MOMENTOUS YEAR FOR UNITED NATIONS PEACEKEEPING AS IT MOUNTS TWO UNIQUE OPERATIONS IN AFRICA, SUSTAINS 18 MORE, RESTRUCTURES DEPARTMENT, FOURTH COMMITTEE TOLD
|Department of Public Information • News and Media Division • New York
Sixty-second General Assembly
13th Meeting (AM)
MOMENTOUS YEAR FOR UNITED NATIONS PEACEKEEPING AS IT MOUNTS TWO UNIQUE OPERATIONS
IN AFRICA, SUSTAINS 18 MORE, RESTRUCTURES DEPARTMENT, FOURTH COMMITTEE TOLD
Under-Secretary-General Says Viable Ceasefire, Political Process, Avoids Renewed
Conflict, Reduces Risk to Peacekeepers, Civilians; Field Support Chief Also Spoke
Saying it had been a momentous year for United Nations peacekeeping, Under-Secretary-General for Peacekeeping Operations Jean-Marie Guéhenno told the Fourth Committee (Special Political and Decolonization) that the Peacekeeping Department had initiated a major reform of the support aspects of peacekeeping, and had begun mounting two new, highly unique and complex operations in Darfur and Chad/Central African Republic, while continuing to support 18 current operations.
Opening the Committee’s comprehensive review of the whole question of peacekeeping operations in all their aspects, Mr. Guéhenno said that the two operations would be deployed almost to the centre of Africa over extended supply lines in inhospitable terrain. Without a viable ceasefire and political process, however, there was a real risk that hostilities might continue, endangering the lives of peacekeepers and the civilian populations they were helping protect.
Also addressing the Committee today was Jane Holl Lute, Officer-in-Charge of the Department for Field Support, formed when the General Assembly approved the restructuring of the Peacekeeping Department earlier this year. The Field Support Department’s task was to provide “responsive expertise” in the areas of personnel, finance and budget, communications, information technology and logistics. Outlining the complexity of that task, she explained that each mission represented the intersection of three entities: troop and police contributing countries; the personnel, processes and procedures of the United Nations; and sub-contractors.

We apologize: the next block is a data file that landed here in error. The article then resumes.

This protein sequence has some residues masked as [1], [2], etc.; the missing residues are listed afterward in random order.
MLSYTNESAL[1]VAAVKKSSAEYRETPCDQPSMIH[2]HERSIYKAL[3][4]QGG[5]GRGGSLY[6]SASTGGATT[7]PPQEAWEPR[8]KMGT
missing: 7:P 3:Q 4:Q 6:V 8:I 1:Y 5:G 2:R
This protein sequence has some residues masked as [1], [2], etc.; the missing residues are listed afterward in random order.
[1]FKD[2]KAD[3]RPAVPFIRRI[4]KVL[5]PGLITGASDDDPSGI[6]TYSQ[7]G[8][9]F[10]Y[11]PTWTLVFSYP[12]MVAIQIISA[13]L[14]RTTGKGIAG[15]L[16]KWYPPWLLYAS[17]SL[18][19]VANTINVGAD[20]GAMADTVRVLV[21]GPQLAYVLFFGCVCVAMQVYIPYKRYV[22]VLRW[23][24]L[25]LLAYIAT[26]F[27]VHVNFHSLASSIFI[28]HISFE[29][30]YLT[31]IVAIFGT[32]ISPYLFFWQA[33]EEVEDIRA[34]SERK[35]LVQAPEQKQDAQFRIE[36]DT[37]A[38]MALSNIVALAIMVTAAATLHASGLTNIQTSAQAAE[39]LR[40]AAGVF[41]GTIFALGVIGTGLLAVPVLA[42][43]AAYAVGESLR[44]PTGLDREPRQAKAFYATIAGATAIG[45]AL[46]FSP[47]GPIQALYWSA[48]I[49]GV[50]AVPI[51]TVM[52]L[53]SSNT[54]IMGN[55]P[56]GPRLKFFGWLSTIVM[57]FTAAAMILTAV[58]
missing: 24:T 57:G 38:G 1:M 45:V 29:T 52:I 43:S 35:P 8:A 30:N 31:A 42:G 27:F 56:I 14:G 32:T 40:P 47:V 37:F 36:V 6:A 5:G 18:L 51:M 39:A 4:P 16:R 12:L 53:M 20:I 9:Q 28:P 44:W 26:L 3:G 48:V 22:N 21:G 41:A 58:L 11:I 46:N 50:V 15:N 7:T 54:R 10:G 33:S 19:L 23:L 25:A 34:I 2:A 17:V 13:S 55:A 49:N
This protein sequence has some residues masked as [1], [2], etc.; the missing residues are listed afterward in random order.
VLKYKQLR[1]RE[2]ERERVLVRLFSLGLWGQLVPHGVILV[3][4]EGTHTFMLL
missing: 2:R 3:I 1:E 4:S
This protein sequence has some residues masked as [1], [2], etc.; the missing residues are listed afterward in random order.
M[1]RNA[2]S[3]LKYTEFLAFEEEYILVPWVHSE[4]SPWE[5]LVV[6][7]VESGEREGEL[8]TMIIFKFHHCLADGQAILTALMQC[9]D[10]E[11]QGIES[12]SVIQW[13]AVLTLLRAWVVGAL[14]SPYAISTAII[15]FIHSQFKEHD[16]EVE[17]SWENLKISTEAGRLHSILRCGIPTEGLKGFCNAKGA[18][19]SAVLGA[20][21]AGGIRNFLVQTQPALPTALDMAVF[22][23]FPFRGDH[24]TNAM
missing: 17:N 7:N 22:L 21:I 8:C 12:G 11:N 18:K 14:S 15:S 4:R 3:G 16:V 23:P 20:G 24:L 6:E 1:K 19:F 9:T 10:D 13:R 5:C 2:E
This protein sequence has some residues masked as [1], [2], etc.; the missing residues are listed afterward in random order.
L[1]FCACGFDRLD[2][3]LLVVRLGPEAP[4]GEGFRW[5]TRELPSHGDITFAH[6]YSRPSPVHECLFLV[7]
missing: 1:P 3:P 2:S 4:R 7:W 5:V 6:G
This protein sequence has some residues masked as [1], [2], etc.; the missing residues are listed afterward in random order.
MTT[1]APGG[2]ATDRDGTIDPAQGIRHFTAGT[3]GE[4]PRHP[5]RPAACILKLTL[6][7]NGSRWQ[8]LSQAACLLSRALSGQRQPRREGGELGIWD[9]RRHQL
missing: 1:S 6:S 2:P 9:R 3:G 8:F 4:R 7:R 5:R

Mr. Guéhenno underscored the unprecedented scale and complexity of today’s peacekeeping operations, and said the trend in peacekeeping over the last several years of ever-increasing scope, complexity and size continued. Providing a sense of the scope of the Peacekeeping Department’s mandate, he said it maintained 140,000 men and women in the field and managed a budget of nearly $7 billion.
He highlighted the fact that the number of troop-contributing countries and police contributing countries had risen to 119, a new record in United Nations peacekeeping. He also welcomed the return of Western troop-contributing nations as a sign of international solidarity with their long-standing troop-contributing partners from the South.
“We are making progress in professionalizing United Nations peacekeeping,” Mr. Guéhenno said. “However, as we continue to meet the surge in complex demands as new challenges loom on the horizon, it is essential that we remain cognizant of the risks.”
Nowhere were those risks more apparent than in Darfur, he said. That operation -- the United Nations-African Union Mission in Darfur (UNAMID) -- carried the greatest risk in the past 10 years of peacekeeping and it was imperative that the United Nations rose collectively to the meet the challenges, or it would fail.
His Department was fully engaged in establishing the initial operating capabilities of the hybrid African Union-United Nations operations in Darfur, he said. The multidimensional presence in Chad/Central African Republic -- United Nations Mission in the Central African Republic and Chad (MINURCAT) -- would also be deployed by year’s end in close concert with the European Union. Such a presence had not been on the Department’s horizon a year before. Because both operations called for intensive collaboration with partner organizations, they would be especially challenging.
Peacekeeping operations overall faced three broad challenges, he said. First, it had to deliver full support to the 18 operations under way and ensure that its two new operations to Darfur and Chad/Central African Republic were planned, equipped and deployed on time. Second, it had to implement the restructuring of the Departments of Peacekeeping Operations and Field Support, as approved by the General Assembly this year. Third, those efforts must be accompanied by broader reforms, as set out in the Peace Operations 2010 vision.
Besides those new missions, United Nations peacekeeping operations continued to carry out a huge variety of mandated tasks in volatile and uncertain environments, he continued. They linked with a range of other actors providing various forms of assistance. The troops and police -– the blue berets -– provided critical security related support, which underpinned a host of interdependent strategies and complex programmes.